Caffero said that in reaching a compromise, legislators “put the people of Montana above party politics.”

“We created our own majority,” she said, “and extremists were kind of out on a plank.”

Increasing interest

Medicaid is a program that provides health insurance for low-income people and is jointly run by states and the U.S. government. Any state that wants to add a work requirement to Medicaid must ask the federal government for permission.

The Biden administration has repeatedly turned down states’ requests to impose work requirements. It also has rescinded the approvals granted by its predecessor, which signed off on 13 of them. (Only one state, Arkansas, implemented its rule before courts blocked states from imposing them.) But with the election fast approaching, the prospect of a second Trump administration has prompted more GOP states to reconsider the idea.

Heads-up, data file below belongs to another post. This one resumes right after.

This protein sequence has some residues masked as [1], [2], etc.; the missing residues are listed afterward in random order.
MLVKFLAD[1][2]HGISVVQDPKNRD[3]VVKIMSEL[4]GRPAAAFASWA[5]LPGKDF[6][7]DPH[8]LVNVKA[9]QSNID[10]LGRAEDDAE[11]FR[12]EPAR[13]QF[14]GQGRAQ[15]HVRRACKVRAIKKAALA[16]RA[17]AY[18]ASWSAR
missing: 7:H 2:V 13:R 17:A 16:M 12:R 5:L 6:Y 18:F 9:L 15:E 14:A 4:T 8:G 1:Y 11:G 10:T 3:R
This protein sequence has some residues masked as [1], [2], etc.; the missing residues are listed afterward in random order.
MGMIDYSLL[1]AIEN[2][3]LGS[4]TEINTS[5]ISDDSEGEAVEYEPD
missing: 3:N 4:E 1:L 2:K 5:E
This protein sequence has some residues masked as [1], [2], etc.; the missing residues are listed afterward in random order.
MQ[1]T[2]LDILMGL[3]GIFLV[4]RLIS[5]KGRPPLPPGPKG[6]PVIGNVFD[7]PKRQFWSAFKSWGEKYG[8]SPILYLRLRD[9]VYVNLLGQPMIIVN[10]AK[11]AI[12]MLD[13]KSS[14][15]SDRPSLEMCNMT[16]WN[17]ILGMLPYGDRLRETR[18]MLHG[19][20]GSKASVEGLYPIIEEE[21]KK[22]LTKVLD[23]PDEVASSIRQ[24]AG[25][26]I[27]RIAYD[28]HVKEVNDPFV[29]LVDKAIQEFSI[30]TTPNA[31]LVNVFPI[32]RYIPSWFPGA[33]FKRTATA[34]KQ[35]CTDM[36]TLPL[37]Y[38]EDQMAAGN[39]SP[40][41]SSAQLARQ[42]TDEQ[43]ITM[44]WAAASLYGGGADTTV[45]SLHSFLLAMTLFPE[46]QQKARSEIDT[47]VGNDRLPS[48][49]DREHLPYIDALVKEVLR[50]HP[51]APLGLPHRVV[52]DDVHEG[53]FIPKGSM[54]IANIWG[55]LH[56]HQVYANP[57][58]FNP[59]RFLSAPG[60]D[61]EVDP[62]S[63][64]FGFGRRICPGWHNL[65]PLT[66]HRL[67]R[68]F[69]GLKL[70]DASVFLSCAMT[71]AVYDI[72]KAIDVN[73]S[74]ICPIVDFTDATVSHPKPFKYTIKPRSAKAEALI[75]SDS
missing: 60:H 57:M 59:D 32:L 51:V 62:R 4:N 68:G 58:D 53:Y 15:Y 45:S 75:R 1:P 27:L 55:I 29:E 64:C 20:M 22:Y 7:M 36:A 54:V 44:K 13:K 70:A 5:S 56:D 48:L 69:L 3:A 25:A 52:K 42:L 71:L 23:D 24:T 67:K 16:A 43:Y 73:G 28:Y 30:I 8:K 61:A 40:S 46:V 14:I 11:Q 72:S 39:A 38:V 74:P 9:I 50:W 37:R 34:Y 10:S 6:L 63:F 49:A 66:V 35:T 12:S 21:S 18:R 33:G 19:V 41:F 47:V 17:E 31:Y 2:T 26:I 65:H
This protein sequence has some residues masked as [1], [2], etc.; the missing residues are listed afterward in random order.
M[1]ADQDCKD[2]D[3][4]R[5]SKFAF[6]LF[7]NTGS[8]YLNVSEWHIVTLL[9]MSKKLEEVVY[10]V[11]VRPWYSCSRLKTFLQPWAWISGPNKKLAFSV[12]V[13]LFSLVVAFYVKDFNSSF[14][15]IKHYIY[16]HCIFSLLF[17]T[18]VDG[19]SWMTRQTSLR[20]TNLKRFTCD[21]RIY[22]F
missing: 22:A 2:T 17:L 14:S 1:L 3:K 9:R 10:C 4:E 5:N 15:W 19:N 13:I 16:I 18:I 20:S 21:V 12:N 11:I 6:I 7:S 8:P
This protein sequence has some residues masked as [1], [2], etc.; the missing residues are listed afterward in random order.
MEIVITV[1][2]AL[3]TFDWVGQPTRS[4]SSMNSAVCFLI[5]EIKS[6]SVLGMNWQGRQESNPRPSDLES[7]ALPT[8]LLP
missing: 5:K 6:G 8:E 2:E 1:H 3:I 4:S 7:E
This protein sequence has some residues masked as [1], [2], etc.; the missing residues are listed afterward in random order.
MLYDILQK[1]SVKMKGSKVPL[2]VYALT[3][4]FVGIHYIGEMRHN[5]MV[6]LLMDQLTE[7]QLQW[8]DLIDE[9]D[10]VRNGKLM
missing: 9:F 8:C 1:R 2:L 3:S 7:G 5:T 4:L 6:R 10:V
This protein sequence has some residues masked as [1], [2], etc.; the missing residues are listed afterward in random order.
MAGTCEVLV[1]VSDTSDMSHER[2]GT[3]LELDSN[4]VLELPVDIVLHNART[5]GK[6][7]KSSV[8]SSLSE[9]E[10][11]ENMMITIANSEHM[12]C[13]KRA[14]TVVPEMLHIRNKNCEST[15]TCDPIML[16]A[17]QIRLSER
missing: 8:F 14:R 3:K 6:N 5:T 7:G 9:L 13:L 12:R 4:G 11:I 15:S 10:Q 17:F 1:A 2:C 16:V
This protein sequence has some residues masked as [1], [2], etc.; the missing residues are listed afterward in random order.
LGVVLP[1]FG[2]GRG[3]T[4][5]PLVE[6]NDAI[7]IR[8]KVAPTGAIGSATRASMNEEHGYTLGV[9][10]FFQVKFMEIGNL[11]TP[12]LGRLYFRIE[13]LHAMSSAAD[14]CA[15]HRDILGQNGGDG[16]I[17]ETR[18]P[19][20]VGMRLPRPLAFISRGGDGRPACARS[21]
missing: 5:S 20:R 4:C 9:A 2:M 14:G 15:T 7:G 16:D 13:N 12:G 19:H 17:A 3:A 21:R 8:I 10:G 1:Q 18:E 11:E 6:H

That includes states such as Arkansas, Idaho and Louisiana that opted to expand Medicaid to more people under the Affordable Care Act, commonly known as Obamacare. It also includes states that are still debating whether to expand Medicaid under Obamacare, among them Kansas and Mississippi.

Georgia and South Carolina, neither of which has expanded Medicaid under the ACA, both have sought federal permission to include work requirements in partial expansions of Medicaid that are more limited than what is envisioned under Obamacare. Only Georgia, which is fighting the Biden administration in court, currently has a strict work rule for any of its Medicaid enrollees.

How it works